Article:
The Exceeding Banality of Burning Projects

Listening to a podcast recently I heard a project manager say of himself that he is often given the project that are "already on fire." I cringed, because I have made that comment myself quite a few times. Too often it was in interviews that I made the boast. It's not really that remarkable for a project manager to be handed a project on fire and asked to make something of it. 

There are many reasons for a project to be "going south," and it's going to show time, cost, scope, and possibly, ultimately, quality.

One such project for me was a cloud migration. A major data center was being shut down and all the services hosted there had to be migrated to the cloud. When I got involved it was already badly behind schedule, and extra cost had been incurred in renewing the lease on a data center's space while also paying for cloud services. What had happened was a project manager had laid out a very solid plan for doing the migration in waves. It was going to involve a great deal of coordination with multiple stakeholders, but all in a day's work for a dedicated project manager. However, she didn't get the chance, as there was a reorg and she was laid off. 

The engineering team was left without a project manager for about a year and a half, when I came along. The team lead quit to take a job elsewhere right around the same time, so sorting out status was tricky. After a couple of weeks of review the new lead and I determined that some services had been incorrectly checked off as migrated when in fact the migrations had only begun. Meanwhile, the engineers had been left to their own devices with the stakeholders, so they emailed everyone they could think of and worked with those who responded.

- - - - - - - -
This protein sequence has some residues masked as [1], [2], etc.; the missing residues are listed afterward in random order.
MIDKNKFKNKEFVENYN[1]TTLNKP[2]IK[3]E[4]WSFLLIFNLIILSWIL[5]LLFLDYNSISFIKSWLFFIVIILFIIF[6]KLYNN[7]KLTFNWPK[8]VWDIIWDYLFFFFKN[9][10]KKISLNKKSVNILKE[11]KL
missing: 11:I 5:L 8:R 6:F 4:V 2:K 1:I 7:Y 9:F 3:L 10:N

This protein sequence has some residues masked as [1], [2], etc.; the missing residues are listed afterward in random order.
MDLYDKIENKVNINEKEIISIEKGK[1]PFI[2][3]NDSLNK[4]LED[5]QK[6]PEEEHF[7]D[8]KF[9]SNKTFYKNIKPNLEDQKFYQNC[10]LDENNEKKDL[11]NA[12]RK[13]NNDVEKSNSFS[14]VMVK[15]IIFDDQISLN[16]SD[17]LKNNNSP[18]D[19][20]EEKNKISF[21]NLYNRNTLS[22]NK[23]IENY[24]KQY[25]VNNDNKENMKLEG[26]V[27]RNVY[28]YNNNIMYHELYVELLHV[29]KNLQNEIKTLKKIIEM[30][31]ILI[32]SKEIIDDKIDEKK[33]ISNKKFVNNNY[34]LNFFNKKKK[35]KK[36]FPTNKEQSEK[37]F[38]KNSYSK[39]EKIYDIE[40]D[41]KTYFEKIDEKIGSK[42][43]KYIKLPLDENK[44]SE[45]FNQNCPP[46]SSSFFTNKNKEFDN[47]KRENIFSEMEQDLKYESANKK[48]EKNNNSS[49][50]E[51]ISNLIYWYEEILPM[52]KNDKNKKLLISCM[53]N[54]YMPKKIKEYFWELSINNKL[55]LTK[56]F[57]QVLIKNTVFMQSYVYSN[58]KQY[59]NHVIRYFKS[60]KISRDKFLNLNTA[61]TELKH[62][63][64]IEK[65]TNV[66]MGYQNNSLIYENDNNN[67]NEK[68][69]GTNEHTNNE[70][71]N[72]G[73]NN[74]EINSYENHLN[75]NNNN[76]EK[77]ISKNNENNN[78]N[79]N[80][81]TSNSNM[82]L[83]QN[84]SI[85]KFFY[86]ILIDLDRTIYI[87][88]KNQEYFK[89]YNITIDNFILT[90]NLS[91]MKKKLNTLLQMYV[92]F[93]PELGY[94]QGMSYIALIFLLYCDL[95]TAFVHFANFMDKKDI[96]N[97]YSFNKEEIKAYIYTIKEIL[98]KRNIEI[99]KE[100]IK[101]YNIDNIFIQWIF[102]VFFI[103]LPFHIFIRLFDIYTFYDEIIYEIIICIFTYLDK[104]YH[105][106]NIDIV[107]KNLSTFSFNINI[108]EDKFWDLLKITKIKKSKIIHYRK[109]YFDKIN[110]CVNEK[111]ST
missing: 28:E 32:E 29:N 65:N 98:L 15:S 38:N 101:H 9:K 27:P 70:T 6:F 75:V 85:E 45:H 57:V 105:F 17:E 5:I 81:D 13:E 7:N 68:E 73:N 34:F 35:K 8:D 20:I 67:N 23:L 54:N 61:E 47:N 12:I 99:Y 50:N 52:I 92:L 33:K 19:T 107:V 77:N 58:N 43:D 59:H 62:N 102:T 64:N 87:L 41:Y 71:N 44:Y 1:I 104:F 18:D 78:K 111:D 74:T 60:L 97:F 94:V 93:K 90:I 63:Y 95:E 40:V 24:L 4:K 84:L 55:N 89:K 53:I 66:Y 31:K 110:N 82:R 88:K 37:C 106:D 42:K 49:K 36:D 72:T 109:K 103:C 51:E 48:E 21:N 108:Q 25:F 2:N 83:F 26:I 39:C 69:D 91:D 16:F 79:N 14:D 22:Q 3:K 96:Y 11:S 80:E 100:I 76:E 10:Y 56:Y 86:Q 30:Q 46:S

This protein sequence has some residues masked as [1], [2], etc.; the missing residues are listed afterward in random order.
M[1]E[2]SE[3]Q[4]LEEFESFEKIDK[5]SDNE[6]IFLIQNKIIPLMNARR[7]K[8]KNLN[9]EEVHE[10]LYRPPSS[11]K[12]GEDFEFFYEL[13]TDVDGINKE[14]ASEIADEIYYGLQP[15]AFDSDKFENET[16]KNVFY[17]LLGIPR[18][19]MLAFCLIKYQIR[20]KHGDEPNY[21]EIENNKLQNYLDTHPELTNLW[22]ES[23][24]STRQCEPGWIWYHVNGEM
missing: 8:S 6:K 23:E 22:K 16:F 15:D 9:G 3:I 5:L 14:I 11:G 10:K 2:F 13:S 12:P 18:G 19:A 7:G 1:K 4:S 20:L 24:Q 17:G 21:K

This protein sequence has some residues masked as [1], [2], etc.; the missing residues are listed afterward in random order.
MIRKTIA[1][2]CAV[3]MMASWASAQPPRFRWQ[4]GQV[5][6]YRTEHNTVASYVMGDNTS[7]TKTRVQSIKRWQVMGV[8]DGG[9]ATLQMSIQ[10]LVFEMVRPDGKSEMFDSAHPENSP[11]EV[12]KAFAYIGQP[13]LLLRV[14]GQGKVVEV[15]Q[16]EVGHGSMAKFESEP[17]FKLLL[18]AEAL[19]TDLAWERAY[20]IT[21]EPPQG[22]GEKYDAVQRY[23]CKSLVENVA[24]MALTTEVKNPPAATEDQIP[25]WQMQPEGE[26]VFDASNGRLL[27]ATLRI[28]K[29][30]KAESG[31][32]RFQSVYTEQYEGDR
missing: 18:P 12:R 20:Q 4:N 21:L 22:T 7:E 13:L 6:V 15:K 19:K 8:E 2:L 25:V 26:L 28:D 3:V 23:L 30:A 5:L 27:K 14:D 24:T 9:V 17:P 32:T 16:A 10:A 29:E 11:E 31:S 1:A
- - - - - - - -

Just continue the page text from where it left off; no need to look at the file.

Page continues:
The result of this spotty lack of stakeholder management was that the neatly organized waves existed on in the project plan. Applications and services were being migrated from all of them at the same time, based as I said already on who responded to an engineer's email asking to work together to migrate.

There was nothing particularly heroic in my involvement. I worked with the team from an Agile perspective, helping them organize in a Scrumban fashion, and helped set some order in their approach to the migration. After a time I rolled off the project for other duties, and another project manager picked up the torch and carried it home. The data center was successfully shut down without a loss of any major services under her watch. 

This story has repeated a number of times in my career, and it's just part of the job. Shifting priorities and resources, poor initial planning or a lack of guidance altogether can run projects off the rails or straight into the ground. Time stretches on, costs balloon, and focused scope is lost. Sometimes someone with some pull notices, makes noise about it, and a project manager is assigned. It could be any of us. Perhaps there are specialists, but for the most part I really think it could be any available project manager. 

Work in this profession long enough and it will seem a regular occurrence to you as well. Projects are always on fire. Just try to be really good at keeping your cool while trying to get them under control. You don't have to be special to be the right person for the job. 

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